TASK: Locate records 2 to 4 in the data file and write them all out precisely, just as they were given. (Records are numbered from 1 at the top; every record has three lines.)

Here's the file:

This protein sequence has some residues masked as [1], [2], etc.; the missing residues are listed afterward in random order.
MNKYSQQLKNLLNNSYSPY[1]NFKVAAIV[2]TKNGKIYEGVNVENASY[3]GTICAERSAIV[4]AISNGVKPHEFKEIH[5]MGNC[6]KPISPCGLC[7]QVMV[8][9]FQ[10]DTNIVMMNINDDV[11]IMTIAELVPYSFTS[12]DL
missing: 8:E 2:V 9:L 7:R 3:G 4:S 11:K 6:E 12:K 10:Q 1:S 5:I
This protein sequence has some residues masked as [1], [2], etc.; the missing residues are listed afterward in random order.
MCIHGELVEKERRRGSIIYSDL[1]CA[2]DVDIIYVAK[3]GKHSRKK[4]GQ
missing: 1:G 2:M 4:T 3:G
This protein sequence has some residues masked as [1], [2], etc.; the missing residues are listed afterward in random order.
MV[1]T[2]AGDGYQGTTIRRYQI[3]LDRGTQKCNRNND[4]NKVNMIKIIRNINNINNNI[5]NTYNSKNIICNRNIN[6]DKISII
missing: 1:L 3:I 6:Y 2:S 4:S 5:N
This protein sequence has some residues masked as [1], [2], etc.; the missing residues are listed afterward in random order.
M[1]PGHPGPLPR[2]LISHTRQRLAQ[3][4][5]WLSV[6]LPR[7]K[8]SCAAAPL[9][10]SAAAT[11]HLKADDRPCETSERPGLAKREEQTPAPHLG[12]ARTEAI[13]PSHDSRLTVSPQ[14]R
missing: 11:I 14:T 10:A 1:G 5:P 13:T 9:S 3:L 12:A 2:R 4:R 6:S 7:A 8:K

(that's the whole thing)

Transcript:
This protein sequence has some residues masked as [1], [2], etc.; the missing residues are listed afterward in random order.
MCIHGELVEKERRRGSIIYSDL[1]CA[2]DVDIIYVAK[3]GKHSRKK[4]GQ
missing: 1:G 2:M 4:T 3:G
This protein sequence has some residues masked as [1], [2], etc.; the missing residues are listed afterward in random order.
MV[1]T[2]AGDGYQGTTIRRYQI[3]LDRGTQKCNRNND[4]NKVNMIKIIRNINNINNNI[5]NTYNSKNIICNRNIN[6]DKISII
missing: 1:L 3:I 6:Y 2:S 4:S 5:N
This protein sequence has some residues masked as [1], [2], etc.; the missing residues are listed afterward in random order.
M[1]PGHPGPLPR[2]LISHTRQRLAQ[3][4][5]WLSV[6]LPR[7]K[8]SCAAAPL[9][10]SAAAT[11]HLKADDRPCETSERPGLAKREEQTPAPHLG[12]ARTEAI[13]PSHDSRLTVSPQ[14]R
missing: 11:I 14:T 10:A 1:G 5:P 13:T 9:S 3:L 12:A 2:R 4:R 6:S 7:A 8:K